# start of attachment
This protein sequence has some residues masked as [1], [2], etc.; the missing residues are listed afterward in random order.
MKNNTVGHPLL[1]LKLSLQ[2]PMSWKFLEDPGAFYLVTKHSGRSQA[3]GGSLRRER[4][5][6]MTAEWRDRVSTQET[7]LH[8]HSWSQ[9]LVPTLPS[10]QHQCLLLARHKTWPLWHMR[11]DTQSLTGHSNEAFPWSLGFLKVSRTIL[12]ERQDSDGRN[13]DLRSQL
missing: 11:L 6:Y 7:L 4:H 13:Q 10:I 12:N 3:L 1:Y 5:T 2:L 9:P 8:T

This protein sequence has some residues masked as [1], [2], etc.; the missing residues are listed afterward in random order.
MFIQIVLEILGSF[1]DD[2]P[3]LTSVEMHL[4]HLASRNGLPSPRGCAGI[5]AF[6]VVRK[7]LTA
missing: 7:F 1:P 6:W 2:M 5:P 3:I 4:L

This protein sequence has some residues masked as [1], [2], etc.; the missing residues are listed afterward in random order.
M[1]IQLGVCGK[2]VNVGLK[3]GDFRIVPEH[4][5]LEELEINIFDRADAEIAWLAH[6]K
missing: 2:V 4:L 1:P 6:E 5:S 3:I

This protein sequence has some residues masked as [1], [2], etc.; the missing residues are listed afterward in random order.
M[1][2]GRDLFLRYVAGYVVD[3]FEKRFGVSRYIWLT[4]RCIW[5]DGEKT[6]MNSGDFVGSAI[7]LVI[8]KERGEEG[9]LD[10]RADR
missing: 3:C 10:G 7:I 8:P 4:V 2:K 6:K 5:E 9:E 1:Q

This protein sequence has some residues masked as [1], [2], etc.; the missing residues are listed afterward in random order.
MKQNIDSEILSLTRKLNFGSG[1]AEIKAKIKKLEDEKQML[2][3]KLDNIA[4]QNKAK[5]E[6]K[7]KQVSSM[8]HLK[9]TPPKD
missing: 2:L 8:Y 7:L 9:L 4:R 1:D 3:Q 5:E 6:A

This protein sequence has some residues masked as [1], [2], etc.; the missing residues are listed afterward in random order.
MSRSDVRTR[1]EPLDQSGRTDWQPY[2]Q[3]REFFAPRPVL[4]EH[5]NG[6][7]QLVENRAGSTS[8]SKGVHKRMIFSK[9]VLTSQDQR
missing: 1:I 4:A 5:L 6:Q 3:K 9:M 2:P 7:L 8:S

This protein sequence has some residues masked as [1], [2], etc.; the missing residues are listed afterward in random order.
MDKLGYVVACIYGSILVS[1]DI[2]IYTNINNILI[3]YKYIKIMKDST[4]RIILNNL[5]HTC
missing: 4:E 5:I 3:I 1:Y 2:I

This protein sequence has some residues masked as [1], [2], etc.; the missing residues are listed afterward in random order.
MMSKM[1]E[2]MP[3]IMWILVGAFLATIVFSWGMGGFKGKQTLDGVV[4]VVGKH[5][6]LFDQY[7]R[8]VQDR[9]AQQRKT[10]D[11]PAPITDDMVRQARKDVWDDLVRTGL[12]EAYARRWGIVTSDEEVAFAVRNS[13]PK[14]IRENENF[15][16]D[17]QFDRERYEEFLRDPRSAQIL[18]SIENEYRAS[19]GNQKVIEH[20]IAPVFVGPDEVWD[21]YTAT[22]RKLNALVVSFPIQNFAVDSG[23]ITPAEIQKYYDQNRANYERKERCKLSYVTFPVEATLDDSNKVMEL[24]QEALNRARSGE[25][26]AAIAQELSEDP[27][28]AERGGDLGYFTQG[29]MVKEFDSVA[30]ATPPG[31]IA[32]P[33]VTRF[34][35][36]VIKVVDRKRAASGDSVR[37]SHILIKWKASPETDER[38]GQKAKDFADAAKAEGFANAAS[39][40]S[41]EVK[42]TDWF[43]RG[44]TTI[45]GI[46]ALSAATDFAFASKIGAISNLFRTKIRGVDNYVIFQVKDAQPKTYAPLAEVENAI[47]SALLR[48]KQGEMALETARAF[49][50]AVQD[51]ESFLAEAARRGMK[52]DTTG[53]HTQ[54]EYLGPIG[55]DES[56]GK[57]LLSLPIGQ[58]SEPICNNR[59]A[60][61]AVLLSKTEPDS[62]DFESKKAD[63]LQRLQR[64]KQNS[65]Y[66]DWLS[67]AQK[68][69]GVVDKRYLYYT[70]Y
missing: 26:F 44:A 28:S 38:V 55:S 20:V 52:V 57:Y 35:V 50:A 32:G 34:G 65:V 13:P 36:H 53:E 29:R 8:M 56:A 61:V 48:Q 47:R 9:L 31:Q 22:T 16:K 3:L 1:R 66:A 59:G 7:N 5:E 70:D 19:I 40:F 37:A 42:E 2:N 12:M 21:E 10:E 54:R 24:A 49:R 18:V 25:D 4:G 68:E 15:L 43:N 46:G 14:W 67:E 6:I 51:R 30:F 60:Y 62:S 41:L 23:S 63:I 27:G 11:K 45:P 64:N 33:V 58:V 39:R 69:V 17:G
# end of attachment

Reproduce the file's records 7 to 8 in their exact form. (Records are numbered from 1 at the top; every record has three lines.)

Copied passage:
This protein sequence has some residues masked as [1], [2], etc.; the missing residues are listed afterward in random order.
MDKLGYVVACIYGSILVS[1]DI[2]IYTNINNILI[3]YKYIKIMKDST[4]RIILNNL[5]HTC
missing: 4:E 5:I 3:I 1:Y 2:I

This protein sequence has some residues masked as [1], [2], etc.; the missing residues are listed afterward in random order.
MMSKM[1]E[2]MP[3]IMWILVGAFLATIVFSWGMGGFKGKQTLDGVV[4]VVGKH[5][6]LFDQY[7]R[8]VQDR[9]AQQRKT[10]D[11]PAPITDDMVRQARKDVWDDLVRTGL[12]EAYARRWGIVTSDEEVAFAVRNS[13]PK[14]IRENENF[15][16]D[17]QFDRERYEEFLRDPRSAQIL[18]SIENEYRAS[19]GNQKVIEH[20]IAPVFVGPDEVWD[21]YTAT[22]RKLNALVVSFPIQNFAVDSG[23]ITPAEIQKYYDQNRANYERKERCKLSYVTFPVEATLDDSNKVMEL[24]QEALNRARSGE[25][26]AAIAQELSEDP[27][28]AERGGDLGYFTQG[29]MVKEFDSVA[30]ATPPG[31]IA[32]P[33]VTRF[34][35][36]VIKVVDRKRAASGDSVR[37]SHILIKWKASPETDER[38]GQKAKDFADAAKAEGFANAAS[39][40]S[41]EVK[42]TDWF[43]RG[44]TTI[45]GI[46]ALSAATDFAFASKIGAISNLFRTKIRGVDNYVIFQVKDAQPKTYAPLAEVENAI[47]SALLR[48]KQGEMALETARAF[49][50]AVQD[51]ESFLAEAARRGMK[52]DTTG[53]HTQ[54]EYLGPIG[55]DES[56]GK[57]LLSLPIGQ[58]SEPICNNR[59]A[60][61]AVLLSKTEPDS[62]DFESKKAD[63]LQRLQR[64]KQNS[65]Y[66]DWLS[67]AQK[68][69]GVVDKRYLYYT[70]Y
missing: 26:F 44:A 28:S 38:V 55:S 20:V 52:V 57:Y 35:V 50:A 32:G 34:G 65:V 13:P 36:H 53:E 29:R 8:M 56:A 61:V 48:Q 47:R 9:L 31:Q 22:T 16:K 3:L 1:R 66:A 59:G 7:N 5:E 70:D 19:I 40:F 37:A 42:E 2:N 12:M 21:E 10:E 54:R 24:A 49:R 18:V 25:D 4:G 68:E 15:L 43:N 46:G 14:W 67:E 6:I 51:R 30:F 60:Y 62:S 41:L 23:S 63:I 27:G 11:K 45:P 64:N 33:V 58:V 39:R 69:V 17:G